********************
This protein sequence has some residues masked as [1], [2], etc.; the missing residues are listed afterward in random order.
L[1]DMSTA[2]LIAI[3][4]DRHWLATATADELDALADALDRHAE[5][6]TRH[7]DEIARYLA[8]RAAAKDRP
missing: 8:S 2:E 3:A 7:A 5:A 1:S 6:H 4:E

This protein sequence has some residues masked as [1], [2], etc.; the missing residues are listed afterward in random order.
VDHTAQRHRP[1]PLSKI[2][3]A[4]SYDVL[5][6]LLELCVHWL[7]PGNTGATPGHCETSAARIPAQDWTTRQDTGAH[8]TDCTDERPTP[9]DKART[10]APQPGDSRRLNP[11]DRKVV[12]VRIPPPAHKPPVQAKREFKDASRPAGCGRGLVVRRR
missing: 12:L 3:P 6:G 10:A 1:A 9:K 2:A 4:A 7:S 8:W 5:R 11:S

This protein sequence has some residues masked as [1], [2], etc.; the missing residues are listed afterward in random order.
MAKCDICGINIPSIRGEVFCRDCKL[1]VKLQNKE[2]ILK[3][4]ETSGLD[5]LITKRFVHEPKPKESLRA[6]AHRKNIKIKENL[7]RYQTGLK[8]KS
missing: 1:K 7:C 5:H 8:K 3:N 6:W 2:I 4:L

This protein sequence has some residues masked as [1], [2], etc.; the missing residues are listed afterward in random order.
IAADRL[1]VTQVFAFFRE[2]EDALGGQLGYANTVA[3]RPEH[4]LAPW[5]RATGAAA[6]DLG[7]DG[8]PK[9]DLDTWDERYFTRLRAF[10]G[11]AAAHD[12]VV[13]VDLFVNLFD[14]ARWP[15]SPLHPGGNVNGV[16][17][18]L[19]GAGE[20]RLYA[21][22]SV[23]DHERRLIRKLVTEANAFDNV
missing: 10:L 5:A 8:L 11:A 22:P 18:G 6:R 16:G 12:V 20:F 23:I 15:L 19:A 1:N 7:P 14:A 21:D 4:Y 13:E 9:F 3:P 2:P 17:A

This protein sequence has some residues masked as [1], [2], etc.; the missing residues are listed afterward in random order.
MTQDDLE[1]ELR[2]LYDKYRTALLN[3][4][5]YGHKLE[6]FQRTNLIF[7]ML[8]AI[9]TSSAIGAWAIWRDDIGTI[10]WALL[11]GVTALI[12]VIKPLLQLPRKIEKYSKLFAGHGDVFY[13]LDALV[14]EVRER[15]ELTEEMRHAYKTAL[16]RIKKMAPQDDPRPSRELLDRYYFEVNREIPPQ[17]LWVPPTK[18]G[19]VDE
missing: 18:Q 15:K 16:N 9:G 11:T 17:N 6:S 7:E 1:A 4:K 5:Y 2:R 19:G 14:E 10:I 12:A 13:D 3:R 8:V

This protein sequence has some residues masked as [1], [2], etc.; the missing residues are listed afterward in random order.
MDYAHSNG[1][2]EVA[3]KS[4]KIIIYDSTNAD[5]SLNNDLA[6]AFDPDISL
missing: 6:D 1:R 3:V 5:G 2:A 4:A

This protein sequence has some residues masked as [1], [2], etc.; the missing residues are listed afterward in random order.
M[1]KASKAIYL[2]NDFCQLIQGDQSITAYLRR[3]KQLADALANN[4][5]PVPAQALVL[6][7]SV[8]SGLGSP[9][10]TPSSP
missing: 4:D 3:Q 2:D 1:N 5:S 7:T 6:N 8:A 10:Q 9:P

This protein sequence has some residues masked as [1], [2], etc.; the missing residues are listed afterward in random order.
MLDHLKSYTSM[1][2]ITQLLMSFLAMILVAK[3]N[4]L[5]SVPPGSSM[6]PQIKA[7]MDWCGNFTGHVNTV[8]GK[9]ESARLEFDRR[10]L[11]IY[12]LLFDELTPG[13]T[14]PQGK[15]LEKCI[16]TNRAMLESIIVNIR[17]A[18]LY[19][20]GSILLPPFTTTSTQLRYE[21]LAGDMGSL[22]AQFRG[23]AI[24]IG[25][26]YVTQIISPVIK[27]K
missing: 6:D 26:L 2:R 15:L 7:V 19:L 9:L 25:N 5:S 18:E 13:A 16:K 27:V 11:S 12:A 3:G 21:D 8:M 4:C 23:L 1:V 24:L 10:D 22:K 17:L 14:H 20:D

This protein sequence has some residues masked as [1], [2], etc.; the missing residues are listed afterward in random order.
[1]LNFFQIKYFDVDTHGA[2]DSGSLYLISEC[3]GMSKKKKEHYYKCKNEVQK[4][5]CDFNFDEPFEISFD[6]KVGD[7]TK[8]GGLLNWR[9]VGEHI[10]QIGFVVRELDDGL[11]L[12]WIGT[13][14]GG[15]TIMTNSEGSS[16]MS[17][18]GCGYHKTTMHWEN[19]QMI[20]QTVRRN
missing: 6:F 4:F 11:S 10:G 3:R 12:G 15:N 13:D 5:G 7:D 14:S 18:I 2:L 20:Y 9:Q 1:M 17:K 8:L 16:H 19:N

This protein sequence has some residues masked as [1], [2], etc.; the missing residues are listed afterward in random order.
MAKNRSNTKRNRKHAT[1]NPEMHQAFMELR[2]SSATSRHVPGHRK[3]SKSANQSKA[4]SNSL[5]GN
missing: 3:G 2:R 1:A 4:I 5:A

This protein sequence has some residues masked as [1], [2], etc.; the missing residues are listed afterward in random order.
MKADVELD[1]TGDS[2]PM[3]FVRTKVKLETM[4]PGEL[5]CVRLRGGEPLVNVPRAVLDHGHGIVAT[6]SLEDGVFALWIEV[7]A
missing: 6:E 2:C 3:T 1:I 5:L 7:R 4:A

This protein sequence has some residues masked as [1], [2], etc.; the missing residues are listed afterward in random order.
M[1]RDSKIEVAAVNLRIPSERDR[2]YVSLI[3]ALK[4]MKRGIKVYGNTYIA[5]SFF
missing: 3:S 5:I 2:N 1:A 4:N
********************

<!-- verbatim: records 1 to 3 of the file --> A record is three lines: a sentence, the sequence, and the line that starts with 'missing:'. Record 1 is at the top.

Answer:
This protein sequence has some residues masked as [1], [2], etc.; the missing residues are listed afterward in random order.
L[1]DMSTA[2]LIAI[3][4]DRHWLATATADELDALADALDRHAE[5][6]TRH[7]DEIARYLA[8]RAAAKDRP
missing: 8:S 2:E 3:A 7:A 5:A 1:S 6:H 4:E

This protein sequence has some residues masked as [1], [2], etc.; the missing residues are listed afterward in random order.
VDHTAQRHRP[1]PLSKI[2][3]A[4]SYDVL[5][6]LLELCVHWL[7]PGNTGATPGHCETSAARIPAQDWTTRQDTGAH[8]TDCTDERPTP[9]DKART[10]APQPGDSRRLNP[11]DRKVV[12]VRIPPPAHKPPVQAKREFKDASRPAGCGRGLVVRRR
missing: 12:L 3:P 6:G 10:A 1:A 9:K 2:A 4:A 7:S 8:W 5:R 11:S

This protein sequence has some residues masked as [1], [2], etc.; the missing residues are listed afterward in random order.
MAKCDICGINIPSIRGEVFCRDCKL[1]VKLQNKE[2]ILK[3][4]ETSGLD[5]LITKRFVHEPKPKESLRA[6]AHRKNIKIKENL[7]RYQTGLK[8]KS
missing: 1:K 7:C 5:H 8:K 3:N 6:W 2:I 4:L